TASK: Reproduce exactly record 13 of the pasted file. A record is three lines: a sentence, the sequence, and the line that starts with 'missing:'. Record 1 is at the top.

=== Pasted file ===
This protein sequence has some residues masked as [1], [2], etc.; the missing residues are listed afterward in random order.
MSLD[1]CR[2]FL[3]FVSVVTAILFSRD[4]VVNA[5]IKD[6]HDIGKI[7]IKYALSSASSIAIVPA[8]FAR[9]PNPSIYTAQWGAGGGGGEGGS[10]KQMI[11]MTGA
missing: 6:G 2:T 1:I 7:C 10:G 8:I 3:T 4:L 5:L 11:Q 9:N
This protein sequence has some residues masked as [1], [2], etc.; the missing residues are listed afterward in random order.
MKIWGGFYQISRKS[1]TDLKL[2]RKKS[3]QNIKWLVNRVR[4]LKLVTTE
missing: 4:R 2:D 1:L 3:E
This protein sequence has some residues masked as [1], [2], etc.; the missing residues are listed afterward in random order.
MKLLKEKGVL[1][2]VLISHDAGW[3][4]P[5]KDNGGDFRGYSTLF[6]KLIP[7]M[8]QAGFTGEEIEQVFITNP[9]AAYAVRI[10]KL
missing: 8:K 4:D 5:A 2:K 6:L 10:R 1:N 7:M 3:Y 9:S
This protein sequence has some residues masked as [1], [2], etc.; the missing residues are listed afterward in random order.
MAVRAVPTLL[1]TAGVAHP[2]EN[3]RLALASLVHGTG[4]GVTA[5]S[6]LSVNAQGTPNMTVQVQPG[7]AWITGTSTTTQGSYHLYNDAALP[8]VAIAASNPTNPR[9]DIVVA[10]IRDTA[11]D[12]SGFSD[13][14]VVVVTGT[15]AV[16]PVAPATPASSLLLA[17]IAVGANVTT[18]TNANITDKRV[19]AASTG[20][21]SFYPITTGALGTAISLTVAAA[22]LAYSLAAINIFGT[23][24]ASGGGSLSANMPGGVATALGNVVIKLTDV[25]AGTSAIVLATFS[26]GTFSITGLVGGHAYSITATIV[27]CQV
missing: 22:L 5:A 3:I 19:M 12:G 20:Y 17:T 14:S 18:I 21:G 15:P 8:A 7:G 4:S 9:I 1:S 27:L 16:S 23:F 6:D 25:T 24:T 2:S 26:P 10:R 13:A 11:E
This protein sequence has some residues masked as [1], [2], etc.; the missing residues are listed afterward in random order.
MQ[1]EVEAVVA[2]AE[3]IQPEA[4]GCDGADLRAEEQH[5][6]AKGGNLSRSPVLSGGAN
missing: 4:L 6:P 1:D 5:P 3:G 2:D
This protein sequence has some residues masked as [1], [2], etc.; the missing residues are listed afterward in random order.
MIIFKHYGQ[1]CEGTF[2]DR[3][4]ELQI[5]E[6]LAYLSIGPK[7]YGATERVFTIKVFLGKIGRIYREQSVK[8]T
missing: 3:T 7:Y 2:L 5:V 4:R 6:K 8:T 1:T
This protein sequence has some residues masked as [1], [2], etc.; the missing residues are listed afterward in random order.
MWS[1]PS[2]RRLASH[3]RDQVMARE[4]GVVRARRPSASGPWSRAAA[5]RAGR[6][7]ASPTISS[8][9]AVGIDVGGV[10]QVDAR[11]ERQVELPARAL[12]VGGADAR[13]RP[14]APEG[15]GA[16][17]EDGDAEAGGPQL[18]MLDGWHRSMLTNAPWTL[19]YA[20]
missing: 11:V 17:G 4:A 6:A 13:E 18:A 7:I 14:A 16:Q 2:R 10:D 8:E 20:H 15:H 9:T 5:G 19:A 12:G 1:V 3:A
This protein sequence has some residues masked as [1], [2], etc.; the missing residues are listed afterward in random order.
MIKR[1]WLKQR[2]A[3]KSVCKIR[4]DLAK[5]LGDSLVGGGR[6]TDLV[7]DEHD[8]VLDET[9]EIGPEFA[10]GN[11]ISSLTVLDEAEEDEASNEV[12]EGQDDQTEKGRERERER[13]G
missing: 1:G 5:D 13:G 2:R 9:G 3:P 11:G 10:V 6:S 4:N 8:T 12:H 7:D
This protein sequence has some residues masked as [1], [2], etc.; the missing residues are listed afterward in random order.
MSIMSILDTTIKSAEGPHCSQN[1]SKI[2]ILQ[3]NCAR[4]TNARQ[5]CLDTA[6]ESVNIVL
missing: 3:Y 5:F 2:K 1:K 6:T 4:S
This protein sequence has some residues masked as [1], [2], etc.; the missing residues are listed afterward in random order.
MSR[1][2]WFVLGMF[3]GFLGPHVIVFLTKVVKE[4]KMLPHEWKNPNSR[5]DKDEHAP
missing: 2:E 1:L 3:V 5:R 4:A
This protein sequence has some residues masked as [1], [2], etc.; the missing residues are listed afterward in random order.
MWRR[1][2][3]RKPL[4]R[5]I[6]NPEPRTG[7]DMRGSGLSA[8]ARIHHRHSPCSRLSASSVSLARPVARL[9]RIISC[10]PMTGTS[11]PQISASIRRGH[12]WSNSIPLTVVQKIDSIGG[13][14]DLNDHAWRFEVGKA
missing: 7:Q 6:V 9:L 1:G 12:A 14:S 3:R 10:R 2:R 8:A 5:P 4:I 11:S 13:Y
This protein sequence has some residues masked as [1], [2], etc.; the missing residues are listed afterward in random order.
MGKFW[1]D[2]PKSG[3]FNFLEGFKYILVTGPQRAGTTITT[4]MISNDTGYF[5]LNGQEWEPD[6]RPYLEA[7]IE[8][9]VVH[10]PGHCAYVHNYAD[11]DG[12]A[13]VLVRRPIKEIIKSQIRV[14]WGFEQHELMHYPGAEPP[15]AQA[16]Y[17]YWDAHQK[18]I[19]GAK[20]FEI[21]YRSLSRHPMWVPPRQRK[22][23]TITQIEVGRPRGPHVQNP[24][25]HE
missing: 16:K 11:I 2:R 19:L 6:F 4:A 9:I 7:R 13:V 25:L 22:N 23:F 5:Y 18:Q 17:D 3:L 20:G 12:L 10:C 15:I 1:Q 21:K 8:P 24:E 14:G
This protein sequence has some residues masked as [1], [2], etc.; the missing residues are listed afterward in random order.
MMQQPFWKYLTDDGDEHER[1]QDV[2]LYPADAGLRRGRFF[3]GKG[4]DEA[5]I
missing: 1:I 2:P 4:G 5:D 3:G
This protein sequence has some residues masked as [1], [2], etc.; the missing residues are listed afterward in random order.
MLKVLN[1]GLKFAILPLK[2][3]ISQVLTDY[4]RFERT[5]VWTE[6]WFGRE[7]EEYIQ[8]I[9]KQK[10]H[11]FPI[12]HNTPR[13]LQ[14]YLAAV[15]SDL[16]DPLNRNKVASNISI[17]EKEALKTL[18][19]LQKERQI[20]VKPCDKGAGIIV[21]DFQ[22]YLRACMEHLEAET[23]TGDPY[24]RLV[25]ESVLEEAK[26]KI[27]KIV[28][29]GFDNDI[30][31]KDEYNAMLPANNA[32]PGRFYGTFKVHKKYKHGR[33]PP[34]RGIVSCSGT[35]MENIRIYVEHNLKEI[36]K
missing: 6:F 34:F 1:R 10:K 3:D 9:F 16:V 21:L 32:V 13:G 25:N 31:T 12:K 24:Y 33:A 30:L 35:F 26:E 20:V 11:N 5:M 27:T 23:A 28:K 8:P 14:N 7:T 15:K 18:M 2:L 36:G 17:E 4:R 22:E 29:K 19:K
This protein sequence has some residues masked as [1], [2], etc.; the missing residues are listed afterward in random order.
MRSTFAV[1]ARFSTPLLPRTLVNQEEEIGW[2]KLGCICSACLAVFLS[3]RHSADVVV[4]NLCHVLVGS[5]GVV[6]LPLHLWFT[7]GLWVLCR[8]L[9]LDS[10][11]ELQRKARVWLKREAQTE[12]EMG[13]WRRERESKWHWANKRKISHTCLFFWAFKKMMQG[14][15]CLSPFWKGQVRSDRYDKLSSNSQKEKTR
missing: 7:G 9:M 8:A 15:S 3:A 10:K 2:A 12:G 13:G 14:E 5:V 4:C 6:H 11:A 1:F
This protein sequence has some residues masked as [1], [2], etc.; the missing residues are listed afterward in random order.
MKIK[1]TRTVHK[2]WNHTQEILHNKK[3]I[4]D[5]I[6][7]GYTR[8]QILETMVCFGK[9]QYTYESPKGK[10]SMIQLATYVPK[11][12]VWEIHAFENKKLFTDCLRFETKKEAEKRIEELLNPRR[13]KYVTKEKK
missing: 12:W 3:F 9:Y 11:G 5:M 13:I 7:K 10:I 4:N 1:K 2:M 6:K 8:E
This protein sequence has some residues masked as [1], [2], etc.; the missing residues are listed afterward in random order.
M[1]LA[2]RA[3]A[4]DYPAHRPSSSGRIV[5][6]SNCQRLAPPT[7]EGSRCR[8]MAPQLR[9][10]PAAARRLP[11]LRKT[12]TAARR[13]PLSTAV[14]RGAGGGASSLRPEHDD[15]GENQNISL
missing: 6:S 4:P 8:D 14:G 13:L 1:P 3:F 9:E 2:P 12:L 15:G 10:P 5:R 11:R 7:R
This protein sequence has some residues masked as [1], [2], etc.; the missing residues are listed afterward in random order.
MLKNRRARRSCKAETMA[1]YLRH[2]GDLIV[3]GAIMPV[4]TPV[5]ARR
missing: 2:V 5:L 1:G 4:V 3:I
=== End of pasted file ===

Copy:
This protein sequence has some residues masked as [1], [2], etc.; the missing residues are listed afterward in random order.
MMQQPFWKYLTDDGDEHER[1]QDV[2]LYPADAGLRRGRFF[3]GKG[4]DEA[5]I
missing: 1:I 2:P 4:G 5:D 3:G